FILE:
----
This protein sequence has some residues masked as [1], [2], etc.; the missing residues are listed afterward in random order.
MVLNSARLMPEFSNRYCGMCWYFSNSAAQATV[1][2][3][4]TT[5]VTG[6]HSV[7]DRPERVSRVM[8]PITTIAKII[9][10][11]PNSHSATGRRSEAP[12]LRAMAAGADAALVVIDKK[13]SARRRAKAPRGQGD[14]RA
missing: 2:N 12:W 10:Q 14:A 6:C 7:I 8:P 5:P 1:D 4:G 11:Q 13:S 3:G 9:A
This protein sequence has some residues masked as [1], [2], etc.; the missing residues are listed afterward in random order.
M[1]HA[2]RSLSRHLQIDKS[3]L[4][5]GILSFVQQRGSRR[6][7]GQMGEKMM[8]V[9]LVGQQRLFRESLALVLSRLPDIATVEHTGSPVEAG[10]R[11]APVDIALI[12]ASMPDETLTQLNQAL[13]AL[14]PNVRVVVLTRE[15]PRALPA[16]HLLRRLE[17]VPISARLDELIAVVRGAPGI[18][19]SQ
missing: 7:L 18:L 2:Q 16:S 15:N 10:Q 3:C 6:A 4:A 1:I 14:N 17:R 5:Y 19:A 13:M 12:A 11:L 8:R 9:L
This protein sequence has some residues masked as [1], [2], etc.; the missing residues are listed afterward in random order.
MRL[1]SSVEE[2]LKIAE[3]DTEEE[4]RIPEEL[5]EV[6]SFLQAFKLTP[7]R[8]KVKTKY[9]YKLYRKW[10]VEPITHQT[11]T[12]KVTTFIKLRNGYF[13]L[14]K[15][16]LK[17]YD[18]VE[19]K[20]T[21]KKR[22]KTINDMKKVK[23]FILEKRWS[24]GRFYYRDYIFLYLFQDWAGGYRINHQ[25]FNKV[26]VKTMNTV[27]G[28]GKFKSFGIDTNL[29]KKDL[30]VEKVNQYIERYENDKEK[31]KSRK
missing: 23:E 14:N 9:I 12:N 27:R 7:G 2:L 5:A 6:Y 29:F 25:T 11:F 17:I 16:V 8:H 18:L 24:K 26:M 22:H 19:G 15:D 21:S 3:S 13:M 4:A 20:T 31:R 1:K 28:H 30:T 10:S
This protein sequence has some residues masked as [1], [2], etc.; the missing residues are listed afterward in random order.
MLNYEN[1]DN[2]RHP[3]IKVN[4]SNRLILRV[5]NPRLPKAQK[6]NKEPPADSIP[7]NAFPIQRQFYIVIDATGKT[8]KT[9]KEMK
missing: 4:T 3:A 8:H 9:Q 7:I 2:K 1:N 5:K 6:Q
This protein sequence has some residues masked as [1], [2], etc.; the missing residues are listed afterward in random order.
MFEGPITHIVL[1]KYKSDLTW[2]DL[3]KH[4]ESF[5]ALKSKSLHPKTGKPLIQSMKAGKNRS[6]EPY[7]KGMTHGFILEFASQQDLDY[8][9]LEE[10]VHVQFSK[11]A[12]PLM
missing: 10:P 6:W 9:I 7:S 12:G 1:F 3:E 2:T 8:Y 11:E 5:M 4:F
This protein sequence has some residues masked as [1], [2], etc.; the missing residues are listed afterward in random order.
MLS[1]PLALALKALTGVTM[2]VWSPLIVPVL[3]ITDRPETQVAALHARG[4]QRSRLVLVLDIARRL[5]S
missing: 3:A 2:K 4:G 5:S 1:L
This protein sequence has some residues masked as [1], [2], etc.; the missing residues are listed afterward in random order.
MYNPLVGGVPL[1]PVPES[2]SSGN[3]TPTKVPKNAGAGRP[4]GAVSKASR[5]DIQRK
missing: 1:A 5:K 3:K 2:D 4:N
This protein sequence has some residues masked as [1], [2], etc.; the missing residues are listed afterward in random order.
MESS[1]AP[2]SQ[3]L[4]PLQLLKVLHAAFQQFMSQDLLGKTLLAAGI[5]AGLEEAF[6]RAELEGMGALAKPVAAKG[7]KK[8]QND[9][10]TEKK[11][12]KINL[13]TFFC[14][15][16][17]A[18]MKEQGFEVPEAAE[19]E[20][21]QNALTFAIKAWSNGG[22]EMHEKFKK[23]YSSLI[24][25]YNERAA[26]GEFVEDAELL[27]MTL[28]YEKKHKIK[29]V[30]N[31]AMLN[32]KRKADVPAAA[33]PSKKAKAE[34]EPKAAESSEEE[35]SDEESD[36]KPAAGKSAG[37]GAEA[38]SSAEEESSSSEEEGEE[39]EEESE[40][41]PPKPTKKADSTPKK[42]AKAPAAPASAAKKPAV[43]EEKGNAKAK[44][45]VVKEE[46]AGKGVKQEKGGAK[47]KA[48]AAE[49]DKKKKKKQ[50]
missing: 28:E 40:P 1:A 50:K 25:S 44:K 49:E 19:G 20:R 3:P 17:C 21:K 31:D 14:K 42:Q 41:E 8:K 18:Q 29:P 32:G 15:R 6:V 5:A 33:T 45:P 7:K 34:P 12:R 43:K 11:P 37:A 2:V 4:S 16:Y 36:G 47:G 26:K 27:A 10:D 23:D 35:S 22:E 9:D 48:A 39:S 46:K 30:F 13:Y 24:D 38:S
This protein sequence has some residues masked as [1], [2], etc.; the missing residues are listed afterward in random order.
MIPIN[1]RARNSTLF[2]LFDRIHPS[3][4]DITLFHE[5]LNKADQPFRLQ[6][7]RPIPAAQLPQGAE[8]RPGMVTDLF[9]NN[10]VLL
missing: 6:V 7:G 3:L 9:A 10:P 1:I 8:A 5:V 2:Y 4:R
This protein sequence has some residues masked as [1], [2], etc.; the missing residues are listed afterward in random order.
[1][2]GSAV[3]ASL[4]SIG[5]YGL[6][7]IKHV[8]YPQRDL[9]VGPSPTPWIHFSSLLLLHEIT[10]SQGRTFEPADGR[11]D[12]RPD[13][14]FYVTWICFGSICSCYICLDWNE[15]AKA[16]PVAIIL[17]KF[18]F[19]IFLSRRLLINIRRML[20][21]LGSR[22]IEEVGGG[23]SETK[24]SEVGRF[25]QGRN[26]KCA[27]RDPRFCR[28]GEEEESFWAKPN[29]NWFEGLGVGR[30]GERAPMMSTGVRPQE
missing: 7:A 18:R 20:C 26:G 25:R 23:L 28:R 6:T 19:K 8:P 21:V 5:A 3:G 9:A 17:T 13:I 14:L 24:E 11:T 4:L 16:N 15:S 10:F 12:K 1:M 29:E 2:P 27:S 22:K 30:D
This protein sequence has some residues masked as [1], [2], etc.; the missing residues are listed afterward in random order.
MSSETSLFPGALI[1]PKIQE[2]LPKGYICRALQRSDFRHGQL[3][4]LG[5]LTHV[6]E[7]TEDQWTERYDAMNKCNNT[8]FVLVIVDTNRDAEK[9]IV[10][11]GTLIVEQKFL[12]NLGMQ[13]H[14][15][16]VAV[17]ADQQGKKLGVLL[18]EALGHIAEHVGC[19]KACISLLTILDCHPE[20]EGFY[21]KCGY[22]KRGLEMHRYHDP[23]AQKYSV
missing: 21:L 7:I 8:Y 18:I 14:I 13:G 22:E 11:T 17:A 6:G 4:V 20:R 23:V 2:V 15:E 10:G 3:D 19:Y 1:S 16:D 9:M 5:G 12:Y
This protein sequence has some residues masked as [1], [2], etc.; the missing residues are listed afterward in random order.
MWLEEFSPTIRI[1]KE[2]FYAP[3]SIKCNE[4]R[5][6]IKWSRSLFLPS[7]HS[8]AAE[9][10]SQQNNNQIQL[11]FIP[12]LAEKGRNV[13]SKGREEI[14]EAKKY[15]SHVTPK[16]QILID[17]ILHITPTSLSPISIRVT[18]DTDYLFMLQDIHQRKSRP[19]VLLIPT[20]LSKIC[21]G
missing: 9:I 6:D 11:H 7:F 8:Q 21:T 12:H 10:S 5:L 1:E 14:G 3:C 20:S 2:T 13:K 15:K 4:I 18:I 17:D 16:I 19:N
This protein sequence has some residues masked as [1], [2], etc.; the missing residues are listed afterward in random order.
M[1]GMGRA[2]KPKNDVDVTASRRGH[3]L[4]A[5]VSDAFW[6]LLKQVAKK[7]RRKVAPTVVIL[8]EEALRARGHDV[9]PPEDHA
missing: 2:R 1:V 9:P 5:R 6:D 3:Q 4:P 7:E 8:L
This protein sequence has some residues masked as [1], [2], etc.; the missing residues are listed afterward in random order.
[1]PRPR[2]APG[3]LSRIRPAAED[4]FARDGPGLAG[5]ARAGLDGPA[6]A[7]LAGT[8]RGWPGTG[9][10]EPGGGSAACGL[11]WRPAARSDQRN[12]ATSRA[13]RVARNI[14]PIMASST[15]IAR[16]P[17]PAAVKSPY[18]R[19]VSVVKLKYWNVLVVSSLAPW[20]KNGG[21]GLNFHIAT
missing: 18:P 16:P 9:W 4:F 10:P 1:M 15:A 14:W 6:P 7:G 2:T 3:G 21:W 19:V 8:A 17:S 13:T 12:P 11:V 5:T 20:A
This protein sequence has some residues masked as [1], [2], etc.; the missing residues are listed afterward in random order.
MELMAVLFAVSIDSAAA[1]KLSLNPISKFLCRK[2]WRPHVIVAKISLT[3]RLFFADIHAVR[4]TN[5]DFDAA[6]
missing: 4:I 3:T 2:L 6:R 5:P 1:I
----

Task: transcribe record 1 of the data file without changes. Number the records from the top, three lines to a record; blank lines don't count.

This protein sequence has some residues masked as [1], [2], etc.; the missing residues are listed afterward in random order.
MVLNSARLMPEFSNRYCGMCWYFSNSAAQATV[1][2][3][4]TT[5]VTG[6]HSV[7]DRPERVSRVM[8]PITTIAKII[9][10][11]PNSHSATGRRSEAP[12]LRAMAAGADAALVVIDKK[13]SARRRAKAPRGQGD[14]RA
missing: 2:N 12:W 10:Q 14:A 6:C 7:I 8:P 5:P 1:D 4:G 11:Q 13:S 3:G 9:A